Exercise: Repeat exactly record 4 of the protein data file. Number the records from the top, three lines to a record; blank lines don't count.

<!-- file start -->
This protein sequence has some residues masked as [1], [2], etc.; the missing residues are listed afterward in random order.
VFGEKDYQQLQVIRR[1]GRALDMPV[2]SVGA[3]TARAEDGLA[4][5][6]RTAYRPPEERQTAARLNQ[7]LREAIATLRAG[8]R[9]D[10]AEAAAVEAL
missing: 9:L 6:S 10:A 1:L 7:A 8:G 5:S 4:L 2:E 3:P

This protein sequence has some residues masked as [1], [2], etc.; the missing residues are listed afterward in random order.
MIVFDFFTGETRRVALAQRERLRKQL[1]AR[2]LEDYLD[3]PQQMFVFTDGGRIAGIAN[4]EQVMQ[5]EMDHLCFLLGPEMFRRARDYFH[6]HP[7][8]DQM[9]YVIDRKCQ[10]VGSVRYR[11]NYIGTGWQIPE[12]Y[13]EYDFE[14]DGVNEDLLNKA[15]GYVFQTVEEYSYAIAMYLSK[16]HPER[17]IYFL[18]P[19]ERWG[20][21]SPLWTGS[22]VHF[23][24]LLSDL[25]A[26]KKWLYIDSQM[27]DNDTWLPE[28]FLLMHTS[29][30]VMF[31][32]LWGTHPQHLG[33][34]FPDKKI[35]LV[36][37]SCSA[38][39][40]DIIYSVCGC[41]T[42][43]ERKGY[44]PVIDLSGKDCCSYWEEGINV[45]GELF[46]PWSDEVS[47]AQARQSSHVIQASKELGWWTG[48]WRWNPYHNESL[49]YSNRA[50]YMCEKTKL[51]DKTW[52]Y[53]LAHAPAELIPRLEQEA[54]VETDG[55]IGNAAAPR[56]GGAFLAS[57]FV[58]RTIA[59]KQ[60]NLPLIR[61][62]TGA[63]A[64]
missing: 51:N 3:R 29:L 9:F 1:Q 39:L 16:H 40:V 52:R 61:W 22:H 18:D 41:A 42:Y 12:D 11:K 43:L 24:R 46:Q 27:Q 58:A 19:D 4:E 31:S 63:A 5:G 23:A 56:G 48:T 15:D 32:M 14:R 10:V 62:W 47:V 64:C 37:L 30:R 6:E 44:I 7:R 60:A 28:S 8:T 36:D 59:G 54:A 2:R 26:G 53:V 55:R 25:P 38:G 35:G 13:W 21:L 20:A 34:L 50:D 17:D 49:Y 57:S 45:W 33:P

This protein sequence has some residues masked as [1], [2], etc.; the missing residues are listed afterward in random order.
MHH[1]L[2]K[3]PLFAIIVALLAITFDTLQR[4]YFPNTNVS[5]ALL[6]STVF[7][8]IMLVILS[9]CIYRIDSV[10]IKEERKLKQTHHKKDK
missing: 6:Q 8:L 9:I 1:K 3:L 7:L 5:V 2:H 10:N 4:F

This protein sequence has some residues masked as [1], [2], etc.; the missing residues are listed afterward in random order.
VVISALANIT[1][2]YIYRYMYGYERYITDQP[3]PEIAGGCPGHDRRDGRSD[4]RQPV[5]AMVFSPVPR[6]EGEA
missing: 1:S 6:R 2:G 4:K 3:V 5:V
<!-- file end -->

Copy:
This protein sequence has some residues masked as [1], [2], etc.; the missing residues are listed afterward in random order.
VVISALANIT[1][2]YIYRYMYGYERYITDQP[3]PEIAGGCPGHDRRDGRSD[4]RQPV[5]AMVFSPVPR[6]EGEA
missing: 1:S 6:R 2:G 4:K 3:V 5:V